As I read the other reviews for this production, I am in complete awe. Somehow the writers were able to follow this play, whereas I was left in the dust. The only time I could focus and get some clarity was when Rosemary Harris was on the stage. Sadly that happens way too little.
This is another Stoppard time travel piece in which a younger sister, Mrs. Nell Swan (Rosemary Harris), now in her 70’s and living in England, reviews the life of her sister Flora Crewe (Romola Garai) who was a poet in the 1920’s and 30’s. Flora left England for India “for her health,” and she planned to work on new poems while there. Mrs. Swann is visited by Eldon Pike (Neal Huff) who has edited one volume of Flora’s poetry and is now researching her letters for another book. He and Mrs. Swann look over the letters that Flora sent from India on one area of the stage, and on the rest of the stage India comes to life. Sort of.
Well, it does come to live, but there is not a lot of life there. Flora is busy getting acclimated to her new digs, meeting the local men who range from her servant to her host Mr. Coomaraswami (Ajay Naidu) to the Raja (Rajeev Varma), who wants to bed her, to an artist, Nirad Das (Firdous Bamji) who wants to gift her with a portrait, to a British soldier, David Durance (Lee Aaron Rosen) who wants to marry her. There are no women of substance in this story other than the two sisters.
As we move back and forth in time, the characters inhabit the same locations decades apart. This should bed no problem, but it often was. For instance we do not stay in one year in England but advance in time so that the book of letters is published. Actually this becomes a plot point, because the son of the artist Andish Das (Bhavesh Patel) spots the book in a window. It features one of the portraits that his father created for Flora. This leads him to find Mrs. Swann and present her with a gift about which few people know.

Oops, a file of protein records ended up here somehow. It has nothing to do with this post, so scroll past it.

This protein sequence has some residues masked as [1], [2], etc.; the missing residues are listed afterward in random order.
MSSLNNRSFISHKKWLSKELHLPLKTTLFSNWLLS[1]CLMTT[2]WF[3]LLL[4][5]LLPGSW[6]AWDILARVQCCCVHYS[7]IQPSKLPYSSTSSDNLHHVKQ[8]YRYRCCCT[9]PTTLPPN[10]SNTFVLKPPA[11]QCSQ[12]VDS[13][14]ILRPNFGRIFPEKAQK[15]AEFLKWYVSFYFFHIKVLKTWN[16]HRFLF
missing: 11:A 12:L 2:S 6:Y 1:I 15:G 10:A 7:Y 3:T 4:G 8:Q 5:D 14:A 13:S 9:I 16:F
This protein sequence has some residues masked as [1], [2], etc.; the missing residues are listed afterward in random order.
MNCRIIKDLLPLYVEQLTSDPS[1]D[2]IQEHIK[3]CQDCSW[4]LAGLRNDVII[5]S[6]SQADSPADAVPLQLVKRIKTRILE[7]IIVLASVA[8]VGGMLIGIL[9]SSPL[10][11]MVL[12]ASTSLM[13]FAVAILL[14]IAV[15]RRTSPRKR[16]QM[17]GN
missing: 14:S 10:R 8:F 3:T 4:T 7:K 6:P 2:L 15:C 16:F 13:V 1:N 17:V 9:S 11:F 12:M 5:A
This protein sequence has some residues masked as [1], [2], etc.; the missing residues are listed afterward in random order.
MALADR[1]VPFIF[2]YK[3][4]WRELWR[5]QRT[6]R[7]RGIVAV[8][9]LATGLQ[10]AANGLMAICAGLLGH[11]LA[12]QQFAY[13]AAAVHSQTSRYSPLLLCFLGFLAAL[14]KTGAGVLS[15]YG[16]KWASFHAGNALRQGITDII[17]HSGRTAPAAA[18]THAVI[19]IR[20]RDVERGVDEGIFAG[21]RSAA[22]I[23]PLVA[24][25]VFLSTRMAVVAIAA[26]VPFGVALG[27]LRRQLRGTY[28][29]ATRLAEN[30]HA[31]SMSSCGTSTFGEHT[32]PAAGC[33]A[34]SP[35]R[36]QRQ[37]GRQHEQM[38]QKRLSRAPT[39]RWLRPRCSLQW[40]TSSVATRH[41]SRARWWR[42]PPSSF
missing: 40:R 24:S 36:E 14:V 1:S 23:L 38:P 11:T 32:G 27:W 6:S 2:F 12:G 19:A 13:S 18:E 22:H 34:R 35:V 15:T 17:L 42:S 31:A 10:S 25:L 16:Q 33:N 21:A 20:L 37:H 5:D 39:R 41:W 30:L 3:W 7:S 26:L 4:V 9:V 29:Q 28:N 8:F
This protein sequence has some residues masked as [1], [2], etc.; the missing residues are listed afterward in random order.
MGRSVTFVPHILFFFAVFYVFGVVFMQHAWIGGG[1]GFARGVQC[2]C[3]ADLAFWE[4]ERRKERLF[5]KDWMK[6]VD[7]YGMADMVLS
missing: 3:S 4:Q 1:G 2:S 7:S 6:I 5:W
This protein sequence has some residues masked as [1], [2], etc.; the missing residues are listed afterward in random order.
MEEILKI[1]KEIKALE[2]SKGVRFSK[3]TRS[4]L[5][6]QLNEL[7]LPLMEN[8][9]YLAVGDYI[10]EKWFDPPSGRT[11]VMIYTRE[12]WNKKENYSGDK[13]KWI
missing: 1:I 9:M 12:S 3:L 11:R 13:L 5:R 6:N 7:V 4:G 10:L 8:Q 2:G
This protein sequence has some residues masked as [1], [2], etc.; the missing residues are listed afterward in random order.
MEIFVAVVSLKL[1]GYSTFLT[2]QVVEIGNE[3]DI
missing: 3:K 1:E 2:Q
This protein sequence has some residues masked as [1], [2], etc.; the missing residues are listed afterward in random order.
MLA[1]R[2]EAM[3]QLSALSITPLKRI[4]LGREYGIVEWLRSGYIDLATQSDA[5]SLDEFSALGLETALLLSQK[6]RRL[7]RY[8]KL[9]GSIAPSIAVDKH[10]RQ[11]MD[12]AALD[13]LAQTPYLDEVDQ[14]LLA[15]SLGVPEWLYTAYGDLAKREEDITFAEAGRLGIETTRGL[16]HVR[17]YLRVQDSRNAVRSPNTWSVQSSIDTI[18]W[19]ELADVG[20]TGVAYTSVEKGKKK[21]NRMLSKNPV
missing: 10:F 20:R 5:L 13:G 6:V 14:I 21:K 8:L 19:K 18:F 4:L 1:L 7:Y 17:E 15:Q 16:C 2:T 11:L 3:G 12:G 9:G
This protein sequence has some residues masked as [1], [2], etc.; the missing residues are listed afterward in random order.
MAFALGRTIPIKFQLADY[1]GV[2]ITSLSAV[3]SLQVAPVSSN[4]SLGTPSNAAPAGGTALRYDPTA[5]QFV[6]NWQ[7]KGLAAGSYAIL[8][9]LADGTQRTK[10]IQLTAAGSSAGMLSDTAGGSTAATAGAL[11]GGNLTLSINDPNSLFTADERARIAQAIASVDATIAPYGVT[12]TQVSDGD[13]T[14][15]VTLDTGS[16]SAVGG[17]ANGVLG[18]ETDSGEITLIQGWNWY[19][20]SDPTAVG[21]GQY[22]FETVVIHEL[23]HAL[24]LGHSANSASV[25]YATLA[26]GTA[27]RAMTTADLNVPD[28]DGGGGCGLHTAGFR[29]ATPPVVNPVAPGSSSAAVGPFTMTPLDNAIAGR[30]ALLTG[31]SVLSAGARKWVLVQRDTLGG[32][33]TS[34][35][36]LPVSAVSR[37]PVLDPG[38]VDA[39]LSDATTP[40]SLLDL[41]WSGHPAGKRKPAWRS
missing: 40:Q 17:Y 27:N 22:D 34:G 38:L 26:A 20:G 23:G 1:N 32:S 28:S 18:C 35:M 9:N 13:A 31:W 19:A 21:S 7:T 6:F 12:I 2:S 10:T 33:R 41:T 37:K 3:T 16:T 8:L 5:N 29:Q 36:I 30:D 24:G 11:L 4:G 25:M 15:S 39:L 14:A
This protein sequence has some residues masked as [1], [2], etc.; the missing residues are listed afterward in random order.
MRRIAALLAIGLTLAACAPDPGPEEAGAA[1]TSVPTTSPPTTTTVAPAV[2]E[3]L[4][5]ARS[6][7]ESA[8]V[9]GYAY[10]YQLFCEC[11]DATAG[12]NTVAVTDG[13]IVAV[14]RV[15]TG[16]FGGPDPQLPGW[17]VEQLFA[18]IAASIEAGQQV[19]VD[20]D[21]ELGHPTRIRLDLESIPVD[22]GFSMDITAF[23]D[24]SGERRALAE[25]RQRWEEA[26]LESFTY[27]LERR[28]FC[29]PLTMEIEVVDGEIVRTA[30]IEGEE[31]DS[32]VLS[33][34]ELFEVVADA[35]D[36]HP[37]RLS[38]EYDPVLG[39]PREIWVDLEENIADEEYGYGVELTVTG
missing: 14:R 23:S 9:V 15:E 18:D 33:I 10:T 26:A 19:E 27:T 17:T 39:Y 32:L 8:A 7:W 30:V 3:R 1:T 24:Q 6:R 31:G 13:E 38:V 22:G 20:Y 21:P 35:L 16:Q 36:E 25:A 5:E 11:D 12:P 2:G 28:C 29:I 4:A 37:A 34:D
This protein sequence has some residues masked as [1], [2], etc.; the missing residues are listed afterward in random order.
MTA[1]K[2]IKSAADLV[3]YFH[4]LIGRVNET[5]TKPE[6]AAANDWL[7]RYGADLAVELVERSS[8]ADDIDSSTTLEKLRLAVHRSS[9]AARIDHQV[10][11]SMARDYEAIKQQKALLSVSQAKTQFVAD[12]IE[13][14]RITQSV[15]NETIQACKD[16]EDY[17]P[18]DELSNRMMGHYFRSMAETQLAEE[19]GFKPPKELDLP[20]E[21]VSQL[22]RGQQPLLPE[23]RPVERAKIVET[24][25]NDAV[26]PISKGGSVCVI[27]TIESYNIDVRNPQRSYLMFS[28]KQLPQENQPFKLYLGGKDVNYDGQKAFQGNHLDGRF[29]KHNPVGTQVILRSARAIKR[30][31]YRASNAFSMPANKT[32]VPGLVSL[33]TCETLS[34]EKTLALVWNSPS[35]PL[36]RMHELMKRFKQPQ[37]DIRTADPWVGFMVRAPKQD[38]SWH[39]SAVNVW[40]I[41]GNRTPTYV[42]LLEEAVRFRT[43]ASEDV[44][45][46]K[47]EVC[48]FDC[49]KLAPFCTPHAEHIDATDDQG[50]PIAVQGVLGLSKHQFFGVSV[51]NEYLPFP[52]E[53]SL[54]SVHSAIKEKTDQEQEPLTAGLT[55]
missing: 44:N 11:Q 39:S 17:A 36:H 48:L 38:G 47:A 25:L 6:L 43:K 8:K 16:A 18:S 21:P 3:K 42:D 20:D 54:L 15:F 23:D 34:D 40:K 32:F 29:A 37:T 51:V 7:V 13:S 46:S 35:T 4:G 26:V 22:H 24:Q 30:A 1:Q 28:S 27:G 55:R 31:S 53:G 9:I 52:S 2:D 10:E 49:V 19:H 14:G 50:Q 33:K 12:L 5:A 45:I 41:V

As we go along, Stoppard presents us with a wonderful travelogue of Indian history, art and culture. He seems to care a lot for this chunk of real estate, and he invites us to join him in admiration. It is easy to do so. We hear about the politics as well as the Hindu color palette and why it is so. The mixing of the cultures and the opinions on its value is debated. And of course we are reminded that just about the time Shakespeare was dipping his pen in ink, India was a full blown success story – which is why the British went there. It is a fascinating and thought provoking trove of information.
What is unclear is we are being told this story. There is little that is exceptional about Flora, and Ms. Garai’s performance is without luster as are the wigs the women wear. The set is so spare it does little to help the time travel. The supporting cast is quite wonderful, but who they are and what purpose they serve is often obscure. The real treasure is Rosemary Harris who achieves more out of the moment when she hands a book over to her visitor than much of the rest of the play.
"As usual, Mr. Stoppard is in firm control of his themes and his language, which are inseparable. The dialogue is rife with witty instances of misunderstandings that remind us that there’s more than one way to speak and hear English."
Ben Brantley for New York Times
"Director Carey Perloff’s staging flows well, but it’s a long-winded evening."
Joe Dziemianowicz for New York Daily News
"Garai and Harris’ sterling performances can’t hide the fact that their characters don’t have any inner life. Stoppard just doesn’t seem to care, too busy name-dropping famous artists and sprinkling in tidbits about Indian culture, the Raj and all that. For that, we, too, can go to the library."
Elisabeth Vincentelli for New York Post
"Elegantly staged by Carey Perfloff (who directed the play's American premiere in San Francisco 15 years ago), 'Indian Ink' is also extremely well-acted."
Robert Feldberg for The Record
"A handsome production with a simple setting by Neil Patel, beautiful clothes by Candice Donnelly and ravishing lighting by Robert Wierzel."
Michael Sommers for Newsroom Jersey
"Stoppard's construction is so elegant, his language so witty, and Perloff's handling of the intercut narratives so assured that the play remains absorbing, even as it stretches on toward the three-hour mark."
David Rooney for Hollywood Reporter
External links to full reviews from popular press...